Friday, 19 April 2024
In Spain we have first-rate talent, world-class academic and research institutions, and a solid industry with a great ability to compete at an international level”
Space Transportation is undergoing a metamorphosis process. The demand for launch services is growing exponentially across the globe and, still, Europe is far from being capable of satisfying it. For the first time in over 40 years we are facing a possible scenario where Europe has zero capacity to access space. These are not good news for anyone. This uncertain future requires stern decisions and demands change in the system that has dominated this side of the pond from its very inception.
During last November’s Space Summit, the first few agreements were signed that put on paper that ‘intent’ to start traversing the path towards a model where the United States is more than a decade ahead of us. In addition to signing ‘major agreements’ to ensure the immediate European ability of accessing space, we are at a turning point in regard to the role of international agency funding and the growing capabilities of national agencies, with wide-ranging programs.
It has been made clear that the use of resources when it comes to launch vehicles has not been based on criteria focused on competitiveness. This structure, which worked in the past, collides with the dynamism of a vast majority of new companies of the sector which, despite having been forced to seek funding outside the traditional structure, have been able to react to the unforeseen circumstances that are inherent to an ever-changing industry and move at a speed that they would never have been able to attain from within the system itself.
The truth is that this problem offers us the perfect excuse and Seville was the setting that was chosen to overhaul the modulus operandi of traditional European space transportation. The European Space Agency (ESA) publicly demonstrated its trust in small launch vehicle companies as essential players in the streamlining of a model that is not serving the needs of the clients. Taking into account new sector stakeholders as a way to complement ESA’s offering with a different type of launch vehicle is something that we must value. And in this new context, Spain will find an opportunity.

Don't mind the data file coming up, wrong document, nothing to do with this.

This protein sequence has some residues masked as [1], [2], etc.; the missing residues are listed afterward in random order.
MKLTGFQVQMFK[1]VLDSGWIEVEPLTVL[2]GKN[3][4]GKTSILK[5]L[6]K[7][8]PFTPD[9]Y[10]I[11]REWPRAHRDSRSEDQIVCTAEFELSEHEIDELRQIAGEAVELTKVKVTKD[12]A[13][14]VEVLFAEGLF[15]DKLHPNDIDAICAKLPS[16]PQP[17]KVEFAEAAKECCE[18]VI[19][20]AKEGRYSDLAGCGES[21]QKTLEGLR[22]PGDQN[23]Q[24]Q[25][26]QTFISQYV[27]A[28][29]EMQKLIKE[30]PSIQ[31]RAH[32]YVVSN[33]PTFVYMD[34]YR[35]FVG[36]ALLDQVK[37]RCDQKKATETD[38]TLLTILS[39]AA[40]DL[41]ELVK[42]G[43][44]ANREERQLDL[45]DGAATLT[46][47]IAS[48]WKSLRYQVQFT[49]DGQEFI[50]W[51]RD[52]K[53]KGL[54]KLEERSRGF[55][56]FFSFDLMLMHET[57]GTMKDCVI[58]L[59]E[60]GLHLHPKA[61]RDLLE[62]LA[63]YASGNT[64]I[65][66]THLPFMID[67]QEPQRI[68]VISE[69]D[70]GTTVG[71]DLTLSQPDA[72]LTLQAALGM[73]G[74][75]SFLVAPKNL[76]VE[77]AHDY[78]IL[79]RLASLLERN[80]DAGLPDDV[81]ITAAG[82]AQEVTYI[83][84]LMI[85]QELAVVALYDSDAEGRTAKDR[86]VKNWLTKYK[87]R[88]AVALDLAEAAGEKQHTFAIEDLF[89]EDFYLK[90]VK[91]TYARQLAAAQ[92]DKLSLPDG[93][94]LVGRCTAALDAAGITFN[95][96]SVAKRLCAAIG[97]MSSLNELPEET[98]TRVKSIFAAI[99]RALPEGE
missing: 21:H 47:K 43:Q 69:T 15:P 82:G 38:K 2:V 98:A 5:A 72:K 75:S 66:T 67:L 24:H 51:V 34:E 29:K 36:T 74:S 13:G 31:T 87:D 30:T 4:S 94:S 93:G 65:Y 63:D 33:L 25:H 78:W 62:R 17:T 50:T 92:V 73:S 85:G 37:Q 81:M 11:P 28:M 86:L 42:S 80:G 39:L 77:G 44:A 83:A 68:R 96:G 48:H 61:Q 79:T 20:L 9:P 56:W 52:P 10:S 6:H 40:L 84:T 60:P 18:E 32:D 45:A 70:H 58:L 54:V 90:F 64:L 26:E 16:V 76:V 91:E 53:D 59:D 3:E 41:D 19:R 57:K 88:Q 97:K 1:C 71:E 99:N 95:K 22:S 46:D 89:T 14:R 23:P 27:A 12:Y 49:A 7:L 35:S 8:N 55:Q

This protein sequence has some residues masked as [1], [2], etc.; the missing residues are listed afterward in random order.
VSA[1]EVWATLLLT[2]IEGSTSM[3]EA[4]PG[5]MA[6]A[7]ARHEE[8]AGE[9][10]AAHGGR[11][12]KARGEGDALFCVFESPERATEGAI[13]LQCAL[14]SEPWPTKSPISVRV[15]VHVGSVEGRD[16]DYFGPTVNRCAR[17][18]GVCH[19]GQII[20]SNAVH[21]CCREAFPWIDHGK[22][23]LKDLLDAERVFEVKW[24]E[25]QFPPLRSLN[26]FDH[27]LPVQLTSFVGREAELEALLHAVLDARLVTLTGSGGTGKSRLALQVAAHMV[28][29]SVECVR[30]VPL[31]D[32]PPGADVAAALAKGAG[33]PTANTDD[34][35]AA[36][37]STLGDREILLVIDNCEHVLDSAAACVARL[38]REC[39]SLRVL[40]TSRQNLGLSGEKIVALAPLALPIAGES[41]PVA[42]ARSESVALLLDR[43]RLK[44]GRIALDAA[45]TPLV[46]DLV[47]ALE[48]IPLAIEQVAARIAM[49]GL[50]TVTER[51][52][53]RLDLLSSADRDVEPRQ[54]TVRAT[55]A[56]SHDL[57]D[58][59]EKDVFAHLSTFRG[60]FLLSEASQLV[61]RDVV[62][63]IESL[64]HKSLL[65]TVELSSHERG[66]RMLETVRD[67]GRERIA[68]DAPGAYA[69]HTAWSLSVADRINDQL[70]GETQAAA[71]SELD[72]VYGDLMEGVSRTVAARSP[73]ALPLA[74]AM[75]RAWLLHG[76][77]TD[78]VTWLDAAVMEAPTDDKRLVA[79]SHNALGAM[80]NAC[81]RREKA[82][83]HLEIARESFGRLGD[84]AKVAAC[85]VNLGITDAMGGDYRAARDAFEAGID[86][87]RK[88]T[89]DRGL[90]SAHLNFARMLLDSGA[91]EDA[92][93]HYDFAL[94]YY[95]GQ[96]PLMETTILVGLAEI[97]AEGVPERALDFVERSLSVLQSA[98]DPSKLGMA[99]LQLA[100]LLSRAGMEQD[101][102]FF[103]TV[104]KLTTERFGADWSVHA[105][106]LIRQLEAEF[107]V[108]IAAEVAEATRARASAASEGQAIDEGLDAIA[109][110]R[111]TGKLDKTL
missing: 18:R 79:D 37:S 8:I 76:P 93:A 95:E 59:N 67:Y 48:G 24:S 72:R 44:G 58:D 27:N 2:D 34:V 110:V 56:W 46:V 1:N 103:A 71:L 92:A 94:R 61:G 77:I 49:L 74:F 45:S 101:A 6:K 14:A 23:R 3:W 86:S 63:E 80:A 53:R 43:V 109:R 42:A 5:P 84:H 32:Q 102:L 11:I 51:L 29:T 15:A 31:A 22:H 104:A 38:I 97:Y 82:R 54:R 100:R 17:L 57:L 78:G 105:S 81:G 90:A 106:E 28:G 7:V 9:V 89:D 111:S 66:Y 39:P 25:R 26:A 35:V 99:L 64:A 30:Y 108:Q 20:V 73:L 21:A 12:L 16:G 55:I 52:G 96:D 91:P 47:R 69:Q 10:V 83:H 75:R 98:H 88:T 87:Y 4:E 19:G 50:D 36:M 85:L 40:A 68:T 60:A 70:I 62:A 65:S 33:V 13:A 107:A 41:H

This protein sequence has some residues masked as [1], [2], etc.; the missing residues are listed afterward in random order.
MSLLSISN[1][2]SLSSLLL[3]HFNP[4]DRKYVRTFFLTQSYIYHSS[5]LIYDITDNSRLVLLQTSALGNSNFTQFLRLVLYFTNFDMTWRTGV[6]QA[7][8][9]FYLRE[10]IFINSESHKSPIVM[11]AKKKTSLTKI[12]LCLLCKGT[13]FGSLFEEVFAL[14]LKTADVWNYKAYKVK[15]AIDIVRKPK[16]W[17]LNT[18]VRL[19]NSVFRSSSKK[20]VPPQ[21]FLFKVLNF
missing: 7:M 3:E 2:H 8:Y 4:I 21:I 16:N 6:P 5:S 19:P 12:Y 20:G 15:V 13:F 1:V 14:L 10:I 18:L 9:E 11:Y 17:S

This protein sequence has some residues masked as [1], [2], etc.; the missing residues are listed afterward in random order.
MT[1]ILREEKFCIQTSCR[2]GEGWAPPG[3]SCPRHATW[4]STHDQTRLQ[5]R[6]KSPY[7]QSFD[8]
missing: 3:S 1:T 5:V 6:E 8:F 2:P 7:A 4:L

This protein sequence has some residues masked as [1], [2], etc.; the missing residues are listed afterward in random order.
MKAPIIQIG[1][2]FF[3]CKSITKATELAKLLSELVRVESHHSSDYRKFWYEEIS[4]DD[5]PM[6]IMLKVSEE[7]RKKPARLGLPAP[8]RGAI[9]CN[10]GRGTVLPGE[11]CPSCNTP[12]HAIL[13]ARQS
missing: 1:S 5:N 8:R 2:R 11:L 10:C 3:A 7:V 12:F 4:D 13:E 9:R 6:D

PLD Space will be competing in the European challenge with a launch vehicle entirely designed, developed and manufactured in our country. The successful test flight of our demonstrator, MIURA 1, makes it clear that we have the ability to do it and, more remarkably, that we can do so while staying within the costs demanded by the market.
But if we want Spain to play a leading role rather than being merely a spectator in this paradigm, implementing the current national strategy for space is paramount. There is no doubt that space will transform the way in which the value chains of all industries operate, with an impact on par with the advent of internet in the 90s. The creation and implementation of the Spanish Space Agency implies a significant milestone, but now we need a roadmap as a country that enables Spain to take part of this exclusive world order.
We already have the most important element: a first technology that has proven its ability to provide that much-sought access to space; we have the capability of sitting down at the table of the great world powers and sell our system. We cannot let this opportunity slip past us. The time to start over is now.
In Spain we are lucky enough to count with other highly competitive pillars that can support this space strategy and, together, lead it to success. We have first rate talent, world-class academic and research institutions, and a solid industry with a great ability to compete at an international level. Once this entire ecosystem works hand-inhand and counts with the support of institutions and administrations, it will be able to achieve success in a sector as complex as space.
This transmutation process is intrinsic to PLD Space. During our 12 years of existence we have learned to adapt, pivot, try and fail, and keep trying. The launch of MIURA 1 has helped us obtain highly valuable feedback to be applied to the model of our new orbital rocket MIURA 5.
Now, our challenge consists of building and establishing a supply chain that enables us to advance in the creation of a space launch vehicle production industry. An endeavor that relies on vertical integration and will lead us to develop certain parts down to a component level, which we would outsource in the past. Only this way will we be able to guarantee an autonomous launch capability that is not reliant on third parties. It is the time to start over for all of us.

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